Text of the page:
The tax-exempt status of more than 21,000 Texas nonprofit organizations has been dropped by the IRS. The federal taxing agency says it is cleaning house. Most of those to lose the tax status have failed to file required finance reports to the IRS.
The Texas Association of Nonprofit Organizations reports that about two-thirds of the groups affected by the IRS sweep fall under the classification of 501(c)(3), which designates them as organizations for which donations are tax deductible. About 14,000 Texas 501(c)(3) organizations, or almost 20 percent in that classification category, will no longer have nonprofit status.
According to the Texas Association of Nonprofit Organizations, about 58,000 nonprofits under 501(c)(3), almost 60 percent of all nonprofit groups in the state, have retained the tax-exempt freedom.
The IRS housecleaning removed the status of 275,000 national nonprofits, but the feds’ tax watchdog says a good number were already out of business. The rest, it says, haven’t filed annual reports in at least three years, a federal requirement to maintain a nonprofit status.
In Texas, well-known nonprofit groups were on the IRS status change list, including more than a hundred Knights of Columbus groups, League of United Latin American Citizens councils and more than 150 American Legion posts.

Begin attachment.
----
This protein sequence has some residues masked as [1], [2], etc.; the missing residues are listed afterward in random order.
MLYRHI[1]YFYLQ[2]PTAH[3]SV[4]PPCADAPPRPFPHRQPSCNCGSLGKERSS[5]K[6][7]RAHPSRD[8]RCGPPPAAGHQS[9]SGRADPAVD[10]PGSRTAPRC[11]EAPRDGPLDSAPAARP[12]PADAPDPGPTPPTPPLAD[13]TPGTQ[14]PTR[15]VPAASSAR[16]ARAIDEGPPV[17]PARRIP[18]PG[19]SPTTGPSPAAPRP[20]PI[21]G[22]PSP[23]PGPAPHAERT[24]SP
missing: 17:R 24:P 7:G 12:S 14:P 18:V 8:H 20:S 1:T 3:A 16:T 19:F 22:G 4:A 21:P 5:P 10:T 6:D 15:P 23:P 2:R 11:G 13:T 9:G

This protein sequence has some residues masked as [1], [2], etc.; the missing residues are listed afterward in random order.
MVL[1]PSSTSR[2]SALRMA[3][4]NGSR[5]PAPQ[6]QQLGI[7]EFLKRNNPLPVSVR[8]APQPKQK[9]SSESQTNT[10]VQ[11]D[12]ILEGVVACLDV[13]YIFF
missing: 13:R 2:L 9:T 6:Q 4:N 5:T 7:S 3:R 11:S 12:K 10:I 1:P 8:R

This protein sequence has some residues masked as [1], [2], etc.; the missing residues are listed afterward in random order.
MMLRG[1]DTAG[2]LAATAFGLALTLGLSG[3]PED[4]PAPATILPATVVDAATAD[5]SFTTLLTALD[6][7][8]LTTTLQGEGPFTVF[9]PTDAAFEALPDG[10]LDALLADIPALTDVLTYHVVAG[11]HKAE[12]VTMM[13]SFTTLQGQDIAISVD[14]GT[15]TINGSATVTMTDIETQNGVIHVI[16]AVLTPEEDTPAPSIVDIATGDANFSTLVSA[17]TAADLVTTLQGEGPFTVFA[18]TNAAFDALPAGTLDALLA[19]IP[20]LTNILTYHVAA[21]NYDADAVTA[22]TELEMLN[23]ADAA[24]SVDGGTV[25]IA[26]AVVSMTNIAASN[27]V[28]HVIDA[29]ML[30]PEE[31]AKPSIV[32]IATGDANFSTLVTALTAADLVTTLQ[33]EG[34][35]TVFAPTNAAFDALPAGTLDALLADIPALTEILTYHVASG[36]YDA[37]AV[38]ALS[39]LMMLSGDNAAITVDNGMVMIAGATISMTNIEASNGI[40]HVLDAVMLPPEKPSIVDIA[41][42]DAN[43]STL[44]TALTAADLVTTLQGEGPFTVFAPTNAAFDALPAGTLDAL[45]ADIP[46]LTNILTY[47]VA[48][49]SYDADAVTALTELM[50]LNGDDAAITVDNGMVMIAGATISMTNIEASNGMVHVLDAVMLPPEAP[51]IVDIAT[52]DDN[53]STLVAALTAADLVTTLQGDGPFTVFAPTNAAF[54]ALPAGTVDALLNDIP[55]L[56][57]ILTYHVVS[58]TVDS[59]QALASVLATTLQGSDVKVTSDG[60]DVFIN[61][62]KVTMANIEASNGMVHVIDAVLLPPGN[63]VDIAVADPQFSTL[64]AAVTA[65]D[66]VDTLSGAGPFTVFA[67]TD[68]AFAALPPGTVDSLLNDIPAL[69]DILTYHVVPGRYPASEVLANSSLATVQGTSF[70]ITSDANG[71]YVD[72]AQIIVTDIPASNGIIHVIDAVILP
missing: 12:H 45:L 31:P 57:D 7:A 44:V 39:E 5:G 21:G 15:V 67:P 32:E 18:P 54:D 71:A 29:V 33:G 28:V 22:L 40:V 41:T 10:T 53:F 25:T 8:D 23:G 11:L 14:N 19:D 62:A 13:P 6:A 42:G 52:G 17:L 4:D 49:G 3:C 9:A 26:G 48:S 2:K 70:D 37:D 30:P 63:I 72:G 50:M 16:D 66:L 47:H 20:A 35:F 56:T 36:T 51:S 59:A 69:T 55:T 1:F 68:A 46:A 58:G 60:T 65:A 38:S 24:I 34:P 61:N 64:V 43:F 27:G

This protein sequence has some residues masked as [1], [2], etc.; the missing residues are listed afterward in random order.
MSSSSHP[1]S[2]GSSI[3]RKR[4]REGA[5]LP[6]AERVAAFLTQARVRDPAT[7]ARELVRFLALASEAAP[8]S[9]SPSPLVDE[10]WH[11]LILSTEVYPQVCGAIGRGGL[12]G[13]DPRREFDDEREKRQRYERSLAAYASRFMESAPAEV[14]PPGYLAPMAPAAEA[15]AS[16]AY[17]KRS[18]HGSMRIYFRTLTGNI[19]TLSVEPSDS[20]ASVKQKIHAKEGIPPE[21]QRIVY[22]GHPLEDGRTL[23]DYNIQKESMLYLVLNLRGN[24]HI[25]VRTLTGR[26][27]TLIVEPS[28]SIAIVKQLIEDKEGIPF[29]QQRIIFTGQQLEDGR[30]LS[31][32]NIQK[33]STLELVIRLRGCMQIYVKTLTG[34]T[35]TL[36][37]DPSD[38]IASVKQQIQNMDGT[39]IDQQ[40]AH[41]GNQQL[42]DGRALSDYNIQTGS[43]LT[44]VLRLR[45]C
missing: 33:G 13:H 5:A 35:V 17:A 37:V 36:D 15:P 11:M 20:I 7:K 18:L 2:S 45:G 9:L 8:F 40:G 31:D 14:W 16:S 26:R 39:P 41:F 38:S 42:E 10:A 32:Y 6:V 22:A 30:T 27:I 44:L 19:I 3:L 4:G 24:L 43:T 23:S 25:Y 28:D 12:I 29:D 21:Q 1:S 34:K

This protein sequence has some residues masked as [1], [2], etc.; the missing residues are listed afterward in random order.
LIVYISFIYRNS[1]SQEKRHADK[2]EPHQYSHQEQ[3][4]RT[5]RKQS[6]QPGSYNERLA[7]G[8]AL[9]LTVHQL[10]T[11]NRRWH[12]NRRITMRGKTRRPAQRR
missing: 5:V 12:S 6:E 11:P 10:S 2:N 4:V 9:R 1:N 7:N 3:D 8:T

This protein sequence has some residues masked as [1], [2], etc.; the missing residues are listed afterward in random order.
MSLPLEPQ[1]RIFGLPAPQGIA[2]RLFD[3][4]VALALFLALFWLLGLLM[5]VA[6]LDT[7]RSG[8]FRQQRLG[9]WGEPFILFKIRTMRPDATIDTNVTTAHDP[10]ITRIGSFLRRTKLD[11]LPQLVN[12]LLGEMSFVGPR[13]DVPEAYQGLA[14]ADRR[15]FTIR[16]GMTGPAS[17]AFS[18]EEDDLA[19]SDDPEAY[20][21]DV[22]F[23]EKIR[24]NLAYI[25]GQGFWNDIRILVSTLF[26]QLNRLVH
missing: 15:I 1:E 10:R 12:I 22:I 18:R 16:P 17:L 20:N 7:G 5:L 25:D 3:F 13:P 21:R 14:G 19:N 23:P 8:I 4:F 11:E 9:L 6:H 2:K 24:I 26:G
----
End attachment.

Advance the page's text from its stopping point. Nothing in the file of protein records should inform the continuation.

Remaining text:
The IRS issued more than 1 million warnings before deciding to pull the plug on some nonprofits. A second government warning was issued, and extensions to file were granted for the smallest of the groups. In Texas, about 6,000 nonprofits stepped up to the plate at the last minute to ensure they could remain nonprofits.
Even if a Texas nonprofit group’s tax status has been pulled, the organizations can try to reclaim it. The IRS said it’s offering a way back for nonprofits, including retroactive reinstatements, for a small application fee.
Source: Star-Telegram, “21,000 organizations in Texas lose tax-exempt status,” Darren Barbee, 9 June 2011